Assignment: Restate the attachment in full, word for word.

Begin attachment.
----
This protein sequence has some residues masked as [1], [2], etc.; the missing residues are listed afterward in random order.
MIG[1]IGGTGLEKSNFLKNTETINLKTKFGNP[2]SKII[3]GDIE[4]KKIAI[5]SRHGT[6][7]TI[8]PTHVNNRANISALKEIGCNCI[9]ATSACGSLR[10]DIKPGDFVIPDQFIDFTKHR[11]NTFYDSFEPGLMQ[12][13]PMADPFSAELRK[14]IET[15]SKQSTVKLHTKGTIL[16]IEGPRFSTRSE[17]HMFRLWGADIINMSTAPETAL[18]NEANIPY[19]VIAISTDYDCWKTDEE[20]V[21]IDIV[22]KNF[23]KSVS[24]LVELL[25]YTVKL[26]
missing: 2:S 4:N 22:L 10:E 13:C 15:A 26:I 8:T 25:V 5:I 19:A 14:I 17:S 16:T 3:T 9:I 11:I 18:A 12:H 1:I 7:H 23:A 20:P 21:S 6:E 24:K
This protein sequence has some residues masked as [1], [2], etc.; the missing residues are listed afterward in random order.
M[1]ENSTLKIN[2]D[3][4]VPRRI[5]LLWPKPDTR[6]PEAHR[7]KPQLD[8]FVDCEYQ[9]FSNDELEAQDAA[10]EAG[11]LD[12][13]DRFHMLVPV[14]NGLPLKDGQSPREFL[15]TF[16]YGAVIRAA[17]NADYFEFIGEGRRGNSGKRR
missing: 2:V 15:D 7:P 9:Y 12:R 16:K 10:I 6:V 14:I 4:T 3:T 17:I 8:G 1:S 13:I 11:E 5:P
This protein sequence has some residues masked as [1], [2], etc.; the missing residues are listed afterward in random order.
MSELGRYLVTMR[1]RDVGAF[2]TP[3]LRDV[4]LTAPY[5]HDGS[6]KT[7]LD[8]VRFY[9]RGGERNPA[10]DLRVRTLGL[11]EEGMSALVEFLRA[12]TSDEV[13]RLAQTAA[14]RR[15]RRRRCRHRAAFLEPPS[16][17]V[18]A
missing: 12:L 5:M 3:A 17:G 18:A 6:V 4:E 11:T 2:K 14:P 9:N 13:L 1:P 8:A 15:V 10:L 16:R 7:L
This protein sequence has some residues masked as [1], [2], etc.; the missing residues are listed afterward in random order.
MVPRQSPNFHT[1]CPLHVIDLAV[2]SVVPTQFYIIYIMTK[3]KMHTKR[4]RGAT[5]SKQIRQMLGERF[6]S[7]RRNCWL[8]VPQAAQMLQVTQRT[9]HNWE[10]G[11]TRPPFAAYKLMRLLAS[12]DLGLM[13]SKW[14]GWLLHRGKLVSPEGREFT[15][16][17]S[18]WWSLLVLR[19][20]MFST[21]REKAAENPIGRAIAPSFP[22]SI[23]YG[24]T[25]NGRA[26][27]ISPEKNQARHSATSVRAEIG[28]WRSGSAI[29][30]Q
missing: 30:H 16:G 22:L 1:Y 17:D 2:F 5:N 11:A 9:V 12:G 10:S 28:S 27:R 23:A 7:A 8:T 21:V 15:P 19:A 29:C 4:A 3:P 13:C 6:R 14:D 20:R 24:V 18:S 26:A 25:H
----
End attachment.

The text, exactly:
This protein sequence has some residues masked as [1], [2], etc.; the missing residues are listed afterward in random order.
MIG[1]IGGTGLEKSNFLKNTETINLKTKFGNP[2]SKII[3]GDIE[4]KKIAI[5]SRHGT[6][7]TI[8]PTHVNNRANISALKEIGCNCI[9]ATSACGSLR[10]DIKPGDFVIPDQFIDFTKHR[11]NTFYDSFEPGLMQ[12][13]PMADPFSAELRK[14]IET[15]SKQSTVKLHTKGTIL[16]IEGPRFSTRSE[17]HMFRLWGADIINMSTAPETAL[18]NEANIPY[19]VIAISTDYDCWKTDEE[20]V[21]IDIV[22]KNF[23]KSVS[24]LVELL[25]YTVKL[26]
missing: 2:S 4:N 22:L 10:E 13:C 15:A 26:I 8:T 25:V 5:I 19:A 14:I 17:S 16:T 3:T 9:I 11:I 18:A 12:H 1:I 7:H 23:A 20:P 21:S 6:E 24:K
This protein sequence has some residues masked as [1], [2], etc.; the missing residues are listed afterward in random order.
M[1]ENSTLKIN[2]D[3][4]VPRRI[5]LLWPKPDTR[6]PEAHR[7]KPQLD[8]FVDCEYQ[9]FSNDELEAQDAA[10]EAG[11]LD[12][13]DRFHMLVPV[14]NGLPLKDGQSPREFL[15]TF[16]YGAVIRAA[17]NADYFEFIGEGRRGNSGKRR
missing: 2:V 15:D 7:P 9:Y 12:R 16:K 10:I 6:V 14:I 4:T 3:T 17:I 8:G 1:S 13:I 11:E 5:P
This protein sequence has some residues masked as [1], [2], etc.; the missing residues are listed afterward in random order.
MSELGRYLVTMR[1]RDVGAF[2]TP[3]LRDV[4]LTAPY[5]HDGS[6]KT[7]LD[8]VRFY[9]RGGERNPA[10]DLRVRTLGL[11]EEGMSALVEFLRA[12]TSDEV[13]RLAQTAA[14]RR[15]RRRRCRHRAAFLEPPS[16][17]V[18]A
missing: 12:L 5:M 3:A 17:G 18:A 6:V 4:E 11:T 2:K 14:P 9:N 13:L 1:P 8:A 15:V 10:L 16:R 7:L
This protein sequence has some residues masked as [1], [2], etc.; the missing residues are listed afterward in random order.
MVPRQSPNFHT[1]CPLHVIDLAV[2]SVVPTQFYIIYIMTK[3]KMHTKR[4]RGAT[5]SKQIRQMLGERF[6]S[7]RRNCWL[8]VPQAAQMLQVTQRT[9]HNWE[10]G[11]TRPPFAAYKLMRLLAS[12]DLGLM[13]SKW[14]GWLLHRGKLVSPEGREFT[15][16][17]S[18]WWSLLVLR[19][20]MFST[21]REKAAENPIGRAIAPSFP[22]SI[23]YG[24]T[25]NGRA[26][27]ISPEKNQARHSATSVRAEIG[28]WRSGSAI[29][30]Q
missing: 30:H 16:G 22:L 1:Y 17:D 2:F 5:N 11:A 9:V 12:G 10:S 28:S 27:R 23:A 7:A 8:T 21:V 15:P 19:A 29:C 4:A 3:P 13:C 6:R 14:D 20:R 24:V 18:S 26:A 25:H